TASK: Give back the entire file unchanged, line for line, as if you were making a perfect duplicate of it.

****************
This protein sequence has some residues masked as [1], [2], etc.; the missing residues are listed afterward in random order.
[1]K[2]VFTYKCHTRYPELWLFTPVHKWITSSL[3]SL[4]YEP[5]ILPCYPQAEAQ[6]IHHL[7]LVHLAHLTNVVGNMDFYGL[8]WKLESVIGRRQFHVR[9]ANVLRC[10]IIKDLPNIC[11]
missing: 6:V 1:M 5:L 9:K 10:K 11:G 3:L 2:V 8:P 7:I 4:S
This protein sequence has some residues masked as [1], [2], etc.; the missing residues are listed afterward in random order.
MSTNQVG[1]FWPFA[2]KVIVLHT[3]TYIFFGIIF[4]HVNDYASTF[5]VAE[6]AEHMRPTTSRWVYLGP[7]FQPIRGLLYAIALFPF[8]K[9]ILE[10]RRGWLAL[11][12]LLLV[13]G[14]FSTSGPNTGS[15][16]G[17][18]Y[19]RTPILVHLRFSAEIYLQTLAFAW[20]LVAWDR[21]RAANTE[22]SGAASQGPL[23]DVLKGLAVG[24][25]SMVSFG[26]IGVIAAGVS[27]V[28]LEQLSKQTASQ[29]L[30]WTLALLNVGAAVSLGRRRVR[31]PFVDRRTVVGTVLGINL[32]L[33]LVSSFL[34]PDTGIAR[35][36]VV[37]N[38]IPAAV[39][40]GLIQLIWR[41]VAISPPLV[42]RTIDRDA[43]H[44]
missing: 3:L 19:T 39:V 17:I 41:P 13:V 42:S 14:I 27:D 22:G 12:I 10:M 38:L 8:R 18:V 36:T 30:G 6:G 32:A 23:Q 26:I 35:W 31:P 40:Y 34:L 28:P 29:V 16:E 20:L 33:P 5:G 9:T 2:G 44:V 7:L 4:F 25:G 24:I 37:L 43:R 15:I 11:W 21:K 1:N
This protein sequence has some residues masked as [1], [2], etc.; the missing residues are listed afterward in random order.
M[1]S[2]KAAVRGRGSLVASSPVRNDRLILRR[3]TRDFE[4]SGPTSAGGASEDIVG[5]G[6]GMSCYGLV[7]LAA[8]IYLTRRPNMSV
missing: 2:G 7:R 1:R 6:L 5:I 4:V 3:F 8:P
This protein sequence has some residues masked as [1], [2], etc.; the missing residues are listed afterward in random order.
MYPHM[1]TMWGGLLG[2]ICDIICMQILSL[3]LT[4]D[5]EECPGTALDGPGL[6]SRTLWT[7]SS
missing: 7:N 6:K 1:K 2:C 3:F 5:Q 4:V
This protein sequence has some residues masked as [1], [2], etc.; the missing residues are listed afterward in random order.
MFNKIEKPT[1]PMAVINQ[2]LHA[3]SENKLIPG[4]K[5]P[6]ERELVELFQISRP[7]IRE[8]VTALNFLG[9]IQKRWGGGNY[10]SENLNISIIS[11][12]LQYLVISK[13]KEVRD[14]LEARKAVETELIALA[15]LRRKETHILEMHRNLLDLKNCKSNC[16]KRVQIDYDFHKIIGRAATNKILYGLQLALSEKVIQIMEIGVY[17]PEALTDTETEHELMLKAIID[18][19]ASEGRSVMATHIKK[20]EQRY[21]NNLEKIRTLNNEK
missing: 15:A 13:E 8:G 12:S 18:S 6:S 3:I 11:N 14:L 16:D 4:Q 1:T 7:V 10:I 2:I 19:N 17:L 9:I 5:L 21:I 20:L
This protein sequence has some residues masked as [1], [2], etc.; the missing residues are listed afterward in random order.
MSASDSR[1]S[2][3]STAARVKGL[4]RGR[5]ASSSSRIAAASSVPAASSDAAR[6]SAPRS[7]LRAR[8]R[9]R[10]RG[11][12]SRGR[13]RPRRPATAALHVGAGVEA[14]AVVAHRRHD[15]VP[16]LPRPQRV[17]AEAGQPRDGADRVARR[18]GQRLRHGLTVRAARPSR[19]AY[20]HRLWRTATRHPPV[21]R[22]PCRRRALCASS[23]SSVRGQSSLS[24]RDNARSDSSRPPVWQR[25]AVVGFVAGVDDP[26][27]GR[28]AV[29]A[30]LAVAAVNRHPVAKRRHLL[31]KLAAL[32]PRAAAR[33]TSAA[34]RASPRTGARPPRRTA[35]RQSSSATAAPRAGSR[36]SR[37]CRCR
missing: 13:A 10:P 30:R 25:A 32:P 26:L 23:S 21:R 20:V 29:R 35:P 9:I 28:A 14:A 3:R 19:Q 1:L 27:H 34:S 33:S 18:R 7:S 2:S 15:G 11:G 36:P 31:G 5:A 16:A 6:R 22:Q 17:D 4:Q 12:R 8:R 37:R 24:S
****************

This protein sequence has some residues masked as [1], [2], etc.; the missing residues are listed afterward in random order.
[1]K[2]VFTYKCHTRYPELWLFTPVHKWITSSL[3]SL[4]YEP[5]ILPCYPQAEAQ[6]IHHL[7]LVHLAHLTNVVGNMDFYGL[8]WKLESVIGRRQFHVR[9]ANVLRC[10]IIKDLPNIC[11]
missing: 6:V 1:M 5:L 9:K 10:K 11:G 3:L 2:V 8:P 7:I 4:S
This protein sequence has some residues masked as [1], [2], etc.; the missing residues are listed afterward in random order.
MSTNQVG[1]FWPFA[2]KVIVLHT[3]TYIFFGIIF[4]HVNDYASTF[5]VAE[6]AEHMRPTTSRWVYLGP[7]FQPIRGLLYAIALFPF[8]K[9]ILE[10]RRGWLAL[11][12]LLLV[13]G[14]FSTSGPNTGS[15][16]G[17][18]Y[19]RTPILVHLRFSAEIYLQTLAFAW[20]LVAWDR[21]RAANTE[22]SGAASQGPL[23]DVLKGLAVG[24][25]SMVSFG[26]IGVIAAGVS[27]V[28]LEQLSKQTASQ[29]L[30]WTLALLNVGAAVSLGRRRVR[31]PFVDRRTVVGTVLGINL[32]L[33]LVSSFL[34]PDTGIAR[35][36]VV[37]N[38]IPAAV[39][40]GLIQLIWR[41]VAISPPLV[42]RTIDRDA[43]H[44]
missing: 3:L 19:T 39:V 17:I 41:P 13:V 42:S 14:I 27:D 22:G 12:I 10:M 38:L 8:R 18:V 36:T 30:G 6:G 32:A 23:Q 26:I 35:W 31:P 40:Y 34:L 28:P 29:V 16:E 20:L 33:P 5:G 9:T 2:G 44:V 7:L 4:F 25:G 24:I 37:L 43:R 15:I 11:W 21:K 1:N
This protein sequence has some residues masked as [1], [2], etc.; the missing residues are listed afterward in random order.
M[1]S[2]KAAVRGRGSLVASSPVRNDRLILRR[3]TRDFE[4]SGPTSAGGASEDIVG[5]G[6]GMSCYGLV[7]LAA[8]IYLTRRPNMSV
missing: 2:G 7:R 1:R 6:L 5:I 4:V 3:F 8:P
This protein sequence has some residues masked as [1], [2], etc.; the missing residues are listed afterward in random order.
MYPHM[1]TMWGGLLG[2]ICDIICMQILSL[3]LT[4]D[5]EECPGTALDGPGL[6]SRTLWT[7]SS
missing: 7:N 6:K 1:K 2:C 3:F 5:Q 4:V
This protein sequence has some residues masked as [1], [2], etc.; the missing residues are listed afterward in random order.
MFNKIEKPT[1]PMAVINQ[2]LHA[3]SENKLIPG[4]K[5]P[6]ERELVELFQISRP[7]IRE[8]VTALNFLG[9]IQKRWGGGNY[10]SENLNISIIS[11][12]LQYLVISK[13]KEVRD[14]LEARKAVETELIALA[15]LRRKETHILEMHRNLLDLKNCKSNC[16]KRVQIDYDFHKIIGRAATNKILYGLQLALSEKVIQIMEIGVY[17]PEALTDTETEHELMLKAIID[18][19]ASEGRSVMATHIKK[20]EQRY[21]NNLEKIRTLNNEK
missing: 15:A 13:E 8:G 12:S 18:S 6:S 3:I 11:N 14:L 16:D 4:Q 1:T 7:V 10:I 2:I 19:N 17:L 9:I 5:L 21:I 20:L
This protein sequence has some residues masked as [1], [2], etc.; the missing residues are listed afterward in random order.
MSASDSR[1]S[2][3]STAARVKGL[4]RGR[5]ASSSSRIAAASSVPAASSDAAR[6]SAPRS[7]LRAR[8]R[9]R[10]RG[11][12]SRGR[13]RPRRPATAALHVGAGVEA[14]AVVAHRRHD[15]VP[16]LPRPQRV[17]AEAGQPRDGADRVARR[18]GQRLRHGLTVRAARPSR[19]AY[20]HRLWRTATRHPPV[21]R[22]PCRRRALCASS[23]SSVRGQSSLS[24]RDNARSDSSRPPVWQR[25]AVVGFVAGVDDP[26][27]GR[28]AV[29]A[30]LAVAAVNRHPVAKRRHLL[31]KLAAL[32]PRAAAR[33]TSAA[34]RASPRTGARPPRRTA[35]RQSSSATAAPRAGSR[36]SR[37]CRCR
missing: 13:A 10:P 30:R 25:A 32:P 26:L 23:S 21:R 20:V 29:R 35:P 9:I 28:A 14:A 3:R 19:Q 1:L 27:H 34:S 33:S 18:R 7:S 2:S 15:G 11:G 36:P 31:G 5:A 16:A 6:R 22:Q 17:D 4:Q 12:R 8:R 37:R 24:S